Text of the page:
Chapter Eighteen: 2000–2001 307
Professors designed and taught related courses. Allan Louden (Communica-
tion) offered Great Teachers: Presidential Debates; Kathy Smith (Political Science),
Topics in Public Policy: Debates and Campaigns; and David G. Brown (Economics/
ICCEL), a first-year seminar titled Ways of Thinking about Presidential Campaigns.
In the days leading up to the debate, the Political Science department organized a
conference on Debatable Issues in the Presidential Campaign, featuring twelve panel
discussions (October 3–6), and the School of Law hosted a Presidential Election Sym-
posium from October 6–8. Both programs featured outstanding outside speakers and
University faculty.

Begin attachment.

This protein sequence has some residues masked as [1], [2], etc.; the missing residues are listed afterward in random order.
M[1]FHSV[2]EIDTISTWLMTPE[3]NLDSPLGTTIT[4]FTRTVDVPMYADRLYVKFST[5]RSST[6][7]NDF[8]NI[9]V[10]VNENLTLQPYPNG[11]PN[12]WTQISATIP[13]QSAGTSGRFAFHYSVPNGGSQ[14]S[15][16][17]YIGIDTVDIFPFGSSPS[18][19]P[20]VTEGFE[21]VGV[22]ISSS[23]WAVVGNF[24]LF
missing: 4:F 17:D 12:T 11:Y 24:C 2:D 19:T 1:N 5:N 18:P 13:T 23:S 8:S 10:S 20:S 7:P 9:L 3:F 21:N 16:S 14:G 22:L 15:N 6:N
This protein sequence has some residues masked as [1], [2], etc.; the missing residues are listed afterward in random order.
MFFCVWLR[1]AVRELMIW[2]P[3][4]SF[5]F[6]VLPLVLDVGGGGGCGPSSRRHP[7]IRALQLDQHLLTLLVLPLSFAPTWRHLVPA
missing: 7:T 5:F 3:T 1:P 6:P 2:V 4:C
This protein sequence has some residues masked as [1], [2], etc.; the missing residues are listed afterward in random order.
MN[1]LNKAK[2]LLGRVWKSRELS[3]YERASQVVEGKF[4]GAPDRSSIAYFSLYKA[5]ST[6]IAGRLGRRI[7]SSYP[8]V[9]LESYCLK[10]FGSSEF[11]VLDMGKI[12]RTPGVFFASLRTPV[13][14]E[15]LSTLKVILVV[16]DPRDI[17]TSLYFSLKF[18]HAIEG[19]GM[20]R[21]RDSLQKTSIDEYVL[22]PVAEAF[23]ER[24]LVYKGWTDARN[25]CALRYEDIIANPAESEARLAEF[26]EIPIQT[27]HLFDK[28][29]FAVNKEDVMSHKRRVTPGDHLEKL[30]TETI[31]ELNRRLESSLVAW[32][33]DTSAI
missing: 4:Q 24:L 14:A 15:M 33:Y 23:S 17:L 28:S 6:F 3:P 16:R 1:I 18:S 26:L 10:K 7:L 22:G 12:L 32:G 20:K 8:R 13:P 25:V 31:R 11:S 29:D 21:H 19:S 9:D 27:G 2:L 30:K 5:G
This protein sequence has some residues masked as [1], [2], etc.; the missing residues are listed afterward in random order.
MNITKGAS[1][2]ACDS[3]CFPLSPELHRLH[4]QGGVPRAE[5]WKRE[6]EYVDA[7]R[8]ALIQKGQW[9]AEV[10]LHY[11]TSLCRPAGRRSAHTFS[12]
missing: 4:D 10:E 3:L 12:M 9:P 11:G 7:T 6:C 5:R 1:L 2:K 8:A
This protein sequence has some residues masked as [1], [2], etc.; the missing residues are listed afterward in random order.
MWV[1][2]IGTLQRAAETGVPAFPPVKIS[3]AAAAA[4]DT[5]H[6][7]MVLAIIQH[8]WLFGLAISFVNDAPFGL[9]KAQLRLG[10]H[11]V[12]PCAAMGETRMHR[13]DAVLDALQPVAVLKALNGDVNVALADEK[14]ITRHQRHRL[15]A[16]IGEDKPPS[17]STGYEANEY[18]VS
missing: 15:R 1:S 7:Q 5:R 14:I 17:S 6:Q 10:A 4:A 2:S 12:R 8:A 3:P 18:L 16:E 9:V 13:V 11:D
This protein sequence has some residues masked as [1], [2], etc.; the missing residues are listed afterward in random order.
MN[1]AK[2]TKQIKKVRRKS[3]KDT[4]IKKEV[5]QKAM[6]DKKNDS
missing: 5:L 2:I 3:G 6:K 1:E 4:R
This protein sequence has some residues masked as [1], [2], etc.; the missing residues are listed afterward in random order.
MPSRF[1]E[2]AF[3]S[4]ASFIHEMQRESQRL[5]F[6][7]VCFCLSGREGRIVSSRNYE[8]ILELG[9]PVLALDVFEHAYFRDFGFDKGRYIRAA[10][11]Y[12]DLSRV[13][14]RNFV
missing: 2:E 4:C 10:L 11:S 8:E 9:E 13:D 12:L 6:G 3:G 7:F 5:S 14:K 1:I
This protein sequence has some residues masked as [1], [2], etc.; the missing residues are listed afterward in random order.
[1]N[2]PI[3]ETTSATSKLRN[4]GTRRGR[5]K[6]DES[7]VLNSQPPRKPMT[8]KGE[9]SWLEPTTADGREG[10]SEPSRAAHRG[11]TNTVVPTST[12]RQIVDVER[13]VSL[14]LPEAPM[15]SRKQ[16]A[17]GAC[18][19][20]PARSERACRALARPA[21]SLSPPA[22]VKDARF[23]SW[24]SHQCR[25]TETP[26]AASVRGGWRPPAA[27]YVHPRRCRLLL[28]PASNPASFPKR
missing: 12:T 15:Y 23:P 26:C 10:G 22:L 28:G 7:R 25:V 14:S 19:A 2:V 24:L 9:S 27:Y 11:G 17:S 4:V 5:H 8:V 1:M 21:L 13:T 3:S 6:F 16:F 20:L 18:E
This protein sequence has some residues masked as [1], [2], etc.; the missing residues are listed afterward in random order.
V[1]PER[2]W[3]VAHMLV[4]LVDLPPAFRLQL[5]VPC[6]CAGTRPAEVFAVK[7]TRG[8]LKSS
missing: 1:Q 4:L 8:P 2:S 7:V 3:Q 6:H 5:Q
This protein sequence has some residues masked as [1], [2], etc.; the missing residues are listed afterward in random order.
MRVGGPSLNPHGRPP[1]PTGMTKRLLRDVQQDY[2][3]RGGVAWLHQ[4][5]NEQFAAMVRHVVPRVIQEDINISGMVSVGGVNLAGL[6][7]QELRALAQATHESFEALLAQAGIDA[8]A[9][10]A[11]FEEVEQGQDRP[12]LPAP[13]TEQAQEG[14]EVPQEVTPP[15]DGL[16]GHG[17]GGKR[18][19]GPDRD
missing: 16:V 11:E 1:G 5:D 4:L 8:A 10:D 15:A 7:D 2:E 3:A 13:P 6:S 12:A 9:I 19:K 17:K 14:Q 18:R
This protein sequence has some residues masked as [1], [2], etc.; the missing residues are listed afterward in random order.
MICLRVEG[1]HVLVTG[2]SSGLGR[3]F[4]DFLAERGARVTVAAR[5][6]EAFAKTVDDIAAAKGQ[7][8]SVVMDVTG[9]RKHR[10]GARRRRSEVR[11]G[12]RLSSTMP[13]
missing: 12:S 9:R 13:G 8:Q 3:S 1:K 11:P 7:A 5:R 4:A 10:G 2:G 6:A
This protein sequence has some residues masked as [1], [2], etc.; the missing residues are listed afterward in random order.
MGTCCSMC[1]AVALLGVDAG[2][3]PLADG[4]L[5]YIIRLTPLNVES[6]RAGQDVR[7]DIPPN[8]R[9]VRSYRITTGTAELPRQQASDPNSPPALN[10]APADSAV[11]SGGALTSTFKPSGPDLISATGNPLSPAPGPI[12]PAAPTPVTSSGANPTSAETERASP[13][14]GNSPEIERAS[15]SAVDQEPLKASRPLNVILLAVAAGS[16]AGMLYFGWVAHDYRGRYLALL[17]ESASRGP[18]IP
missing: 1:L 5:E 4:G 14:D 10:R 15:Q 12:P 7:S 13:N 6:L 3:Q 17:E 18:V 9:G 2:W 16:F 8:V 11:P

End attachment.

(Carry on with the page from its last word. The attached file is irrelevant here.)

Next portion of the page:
In addition, the University hosted an interactive online educational project.
More than 2,200 high school students in Advanced Placement U.S. History and Gov-
ernment classes at more than seventy high schools nationwide participated for nine
weeks in Linking Debatable Issues: The Wake Forest Advanced Placement Electoral
Project. In other electronic initiatives, Wake Forest students encouraged debate and
voting through partnerships with Opinioneering Corporation and
A panel of students developed and led real-time online discussions on important top-
ics related to the presidential election.
On the day of the debate, at a party in a tent outside of Davis Chapel, the candi-
dates met. Using an online registration system, the University selected seventy-five
undergraduates, fifteen graduate students, and ten faculty/staff as potential ticket
winners. In actually, the University had 220 tickets, and more than 150 undergradu-
ates attended.
On the night of the debate, moderated by Jim Lehrer of the MacNeil-Lehrer News
Hour on PBS, more than four hundred students, alumni, faculty, and staff gathered
President Hearn greets Al Gore on his arrival for the 2000 Presidential Debate
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